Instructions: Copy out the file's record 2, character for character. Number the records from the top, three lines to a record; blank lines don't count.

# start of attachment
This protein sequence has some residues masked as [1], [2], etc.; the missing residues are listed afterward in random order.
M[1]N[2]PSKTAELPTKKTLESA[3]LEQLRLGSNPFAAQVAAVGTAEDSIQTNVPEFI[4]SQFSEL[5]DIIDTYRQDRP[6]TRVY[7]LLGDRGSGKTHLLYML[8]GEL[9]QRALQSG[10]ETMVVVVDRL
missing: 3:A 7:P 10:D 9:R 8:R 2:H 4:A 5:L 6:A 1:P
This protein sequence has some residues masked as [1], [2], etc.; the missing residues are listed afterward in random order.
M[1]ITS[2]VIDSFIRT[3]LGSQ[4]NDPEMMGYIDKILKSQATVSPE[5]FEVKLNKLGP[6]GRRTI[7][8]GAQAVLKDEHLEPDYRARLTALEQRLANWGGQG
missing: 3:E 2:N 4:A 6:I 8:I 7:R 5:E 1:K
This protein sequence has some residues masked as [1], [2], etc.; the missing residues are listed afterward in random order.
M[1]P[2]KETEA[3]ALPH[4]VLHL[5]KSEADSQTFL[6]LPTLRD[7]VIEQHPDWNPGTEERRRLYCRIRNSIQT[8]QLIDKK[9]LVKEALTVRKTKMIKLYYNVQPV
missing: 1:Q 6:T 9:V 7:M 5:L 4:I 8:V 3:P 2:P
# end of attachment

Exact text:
This protein sequence has some residues masked as [1], [2], etc.; the missing residues are listed afterward in random order.
M[1]ITS[2]VIDSFIRT[3]LGSQ[4]NDPEMMGYIDKILKSQATVSPE[5]FEVKLNKLGP[6]GRRTI[7][8]GAQAVLKDEHLEPDYRARLTALEQRLANWGGQG
missing: 3:E 2:N 4:A 6:I 8:I 7:R 5:E 1:K